If you are unfamiliar with terms like “fatberg” and “FOG,” you might not realize the significance and environmental ramifications of this phenomenon. Your perspective will change if you look through recent news articles where fatbergs have blocked and damaged sewer systems in major cities.
Photo credit: Thames Water
In its most severe form, fatbergs physically block and break sewer pipes, forcing rain runoff, drainage water and raw sewage onto our sidewalks, streets and front lawns. The compounds necessary to form fatbergs are contributed by multiple sources; most notably, from us. When some of us pour fats, soaps, waxes, greases and oils down our drains and others of us flush random objects down our toilets (baby wipes, for example), all of those components meet up in a sewage pipe as they travel to the nearest wastewater treatment plant. The resulting product is a dense, insoluble solid which grows as other trash objects and oil and grease components travel by.
In its less severe form, this phenomenon creates a potential health hazard, and a challenge for wastewater treatment plants who must constantly monitor and treat this water before we consume it, bathe in it and cook with it.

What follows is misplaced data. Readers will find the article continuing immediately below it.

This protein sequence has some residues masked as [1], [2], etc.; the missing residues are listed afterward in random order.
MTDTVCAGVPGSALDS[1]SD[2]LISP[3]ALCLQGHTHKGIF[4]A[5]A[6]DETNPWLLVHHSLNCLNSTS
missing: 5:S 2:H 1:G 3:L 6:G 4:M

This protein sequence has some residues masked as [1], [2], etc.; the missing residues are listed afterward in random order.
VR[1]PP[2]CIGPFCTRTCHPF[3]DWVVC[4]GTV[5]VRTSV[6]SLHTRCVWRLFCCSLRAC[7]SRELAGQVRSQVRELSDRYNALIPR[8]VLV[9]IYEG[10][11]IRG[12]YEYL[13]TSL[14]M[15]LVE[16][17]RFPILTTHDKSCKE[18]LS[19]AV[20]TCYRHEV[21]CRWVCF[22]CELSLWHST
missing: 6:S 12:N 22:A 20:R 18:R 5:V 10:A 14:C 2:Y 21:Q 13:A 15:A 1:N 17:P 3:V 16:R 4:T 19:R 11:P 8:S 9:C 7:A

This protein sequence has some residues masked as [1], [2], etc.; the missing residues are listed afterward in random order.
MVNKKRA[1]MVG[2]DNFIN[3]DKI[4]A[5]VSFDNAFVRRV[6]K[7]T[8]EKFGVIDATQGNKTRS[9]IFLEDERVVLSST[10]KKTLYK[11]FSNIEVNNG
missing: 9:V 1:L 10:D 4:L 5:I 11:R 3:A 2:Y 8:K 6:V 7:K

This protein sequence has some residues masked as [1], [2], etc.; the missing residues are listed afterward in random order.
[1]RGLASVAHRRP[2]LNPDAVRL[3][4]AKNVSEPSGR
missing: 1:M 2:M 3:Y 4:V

On the surface (no pun intended!), testing this water seems relatively straightforward. Analytical instrumentation has advanced to become more sensitive, easier to use and more robust to handle more challenging sample matrices. Quantifying hydrocarbons that are coming from fats, soaps, waxes, greases and oils that people pour down their drains is well-within the capabilities of these instruments. However, proper extraction and separation of these components is key to the success of these analyses.
The current approach to this application involves the use of n-hexane to extract these compounds – which are appropriately referred to as Hexane Extractable Materials, or HEMs. The hexane solutions are then evaporated to dryness and a simple gravimetric measurement provides a quantitative oil and grease result. The use of hexane with an automated extraction and evaporation workflow, is safer, more efficient and more environmentally friendly than alternative approaches which require the use of chlorofluorocarbon solvents. It’s also compliant with EPA Method 1664B – a key aspect to keep in mind when evaluating a new system or laboratory workflow.
How do you perform your oil and grease measurements? What the keys to the success of your analyses? Let me know in the comments!